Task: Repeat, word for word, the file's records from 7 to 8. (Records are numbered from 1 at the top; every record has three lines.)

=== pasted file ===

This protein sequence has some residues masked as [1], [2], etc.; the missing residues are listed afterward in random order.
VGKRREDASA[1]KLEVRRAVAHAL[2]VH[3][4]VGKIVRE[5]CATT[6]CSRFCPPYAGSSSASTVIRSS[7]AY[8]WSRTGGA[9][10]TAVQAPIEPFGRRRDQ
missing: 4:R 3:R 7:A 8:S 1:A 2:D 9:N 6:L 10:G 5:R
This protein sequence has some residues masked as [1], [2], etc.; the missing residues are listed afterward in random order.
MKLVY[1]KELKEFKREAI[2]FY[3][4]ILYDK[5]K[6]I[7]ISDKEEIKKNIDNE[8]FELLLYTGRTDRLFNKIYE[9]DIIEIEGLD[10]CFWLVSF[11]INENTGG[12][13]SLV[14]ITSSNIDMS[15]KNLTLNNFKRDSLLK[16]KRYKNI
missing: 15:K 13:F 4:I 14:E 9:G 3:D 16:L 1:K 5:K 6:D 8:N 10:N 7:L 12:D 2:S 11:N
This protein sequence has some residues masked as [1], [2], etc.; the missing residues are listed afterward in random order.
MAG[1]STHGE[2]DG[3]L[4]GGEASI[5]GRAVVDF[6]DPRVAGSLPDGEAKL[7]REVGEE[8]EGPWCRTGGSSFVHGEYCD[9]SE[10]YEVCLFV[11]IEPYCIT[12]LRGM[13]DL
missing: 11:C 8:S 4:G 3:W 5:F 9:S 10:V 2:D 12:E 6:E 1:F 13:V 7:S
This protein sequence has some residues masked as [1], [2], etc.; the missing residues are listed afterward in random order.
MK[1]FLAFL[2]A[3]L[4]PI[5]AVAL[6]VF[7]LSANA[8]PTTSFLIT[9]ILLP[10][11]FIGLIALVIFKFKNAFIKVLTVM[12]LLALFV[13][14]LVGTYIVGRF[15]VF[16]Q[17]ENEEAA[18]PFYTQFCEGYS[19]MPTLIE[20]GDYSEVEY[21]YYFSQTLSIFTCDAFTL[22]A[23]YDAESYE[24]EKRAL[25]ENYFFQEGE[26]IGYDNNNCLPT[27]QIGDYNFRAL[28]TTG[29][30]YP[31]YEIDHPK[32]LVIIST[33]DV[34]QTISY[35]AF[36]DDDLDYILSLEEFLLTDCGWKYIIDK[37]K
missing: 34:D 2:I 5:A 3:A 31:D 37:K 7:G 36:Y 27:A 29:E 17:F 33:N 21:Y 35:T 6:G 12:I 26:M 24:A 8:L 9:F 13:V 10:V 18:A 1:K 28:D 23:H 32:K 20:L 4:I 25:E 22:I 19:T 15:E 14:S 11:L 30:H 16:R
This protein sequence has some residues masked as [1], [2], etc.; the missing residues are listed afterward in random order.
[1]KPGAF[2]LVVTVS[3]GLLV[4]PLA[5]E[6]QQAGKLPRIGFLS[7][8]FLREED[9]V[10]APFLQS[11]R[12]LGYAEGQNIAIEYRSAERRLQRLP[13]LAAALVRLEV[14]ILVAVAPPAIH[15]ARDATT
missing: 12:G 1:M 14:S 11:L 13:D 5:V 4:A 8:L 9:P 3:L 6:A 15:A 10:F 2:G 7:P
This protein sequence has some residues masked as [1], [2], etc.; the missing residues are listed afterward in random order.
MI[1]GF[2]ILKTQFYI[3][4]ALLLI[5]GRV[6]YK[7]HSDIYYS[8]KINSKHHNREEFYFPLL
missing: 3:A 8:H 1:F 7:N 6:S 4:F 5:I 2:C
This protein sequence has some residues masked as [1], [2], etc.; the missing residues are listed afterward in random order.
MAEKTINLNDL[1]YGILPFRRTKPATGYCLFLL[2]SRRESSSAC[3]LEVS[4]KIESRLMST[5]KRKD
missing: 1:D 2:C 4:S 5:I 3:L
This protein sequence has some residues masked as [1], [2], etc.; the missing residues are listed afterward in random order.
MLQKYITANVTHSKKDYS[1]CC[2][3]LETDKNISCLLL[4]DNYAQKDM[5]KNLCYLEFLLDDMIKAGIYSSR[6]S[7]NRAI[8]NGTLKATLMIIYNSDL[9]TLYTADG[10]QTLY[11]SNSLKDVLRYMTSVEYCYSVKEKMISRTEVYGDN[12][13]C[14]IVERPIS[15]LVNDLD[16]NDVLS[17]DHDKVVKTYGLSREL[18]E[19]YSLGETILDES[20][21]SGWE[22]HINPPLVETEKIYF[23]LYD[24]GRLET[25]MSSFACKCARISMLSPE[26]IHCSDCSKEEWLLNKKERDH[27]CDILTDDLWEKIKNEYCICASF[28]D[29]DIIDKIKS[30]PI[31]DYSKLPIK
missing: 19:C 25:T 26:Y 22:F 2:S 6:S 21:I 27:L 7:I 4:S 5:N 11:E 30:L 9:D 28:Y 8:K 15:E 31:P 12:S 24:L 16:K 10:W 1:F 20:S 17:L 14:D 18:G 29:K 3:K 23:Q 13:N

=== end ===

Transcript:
This protein sequence has some residues masked as [1], [2], etc.; the missing residues are listed afterward in random order.
MAEKTINLNDL[1]YGILPFRRTKPATGYCLFLL[2]SRRESSSAC[3]LEVS[4]KIESRLMST[5]KRKD
missing: 1:D 2:C 4:S 5:I 3:L
This protein sequence has some residues masked as [1], [2], etc.; the missing residues are listed afterward in random order.
MLQKYITANVTHSKKDYS[1]CC[2][3]LETDKNISCLLL[4]DNYAQKDM[5]KNLCYLEFLLDDMIKAGIYSSR[6]S[7]NRAI[8]NGTLKATLMIIYNSDL[9]TLYTADG[10]QTLY[11]SNSLKDVLRYMTSVEYCYSVKEKMISRTEVYGDN[12][13]C[14]IVERPIS[15]LVNDLD[16]NDVLS[17]DHDKVVKTYGLSREL[18]E[19]YSLGETILDES[20][21]SGWE[22]HINPPLVETEKIYF[23]LYD[24]GRLET[25]MSSFACKCARISMLSPE[26]IHCSDCSKEEWLLNKKERDH[27]CDILTDDLWEKIKNEYCICASF[28]D[29]DIIDKIKS[30]PI[31]DYSKLPIK
missing: 19:C 25:T 26:Y 22:F 2:S 6:S 21:I 27:L 7:I 4:S 5:N 11:E 30:L 9:D 28:Y 8:K 15:E 31:P 12:S 24:L 16:K 10:W 1:F 20:S 17:L 14:D 18:G 29:K 3:K 23:Q 13:N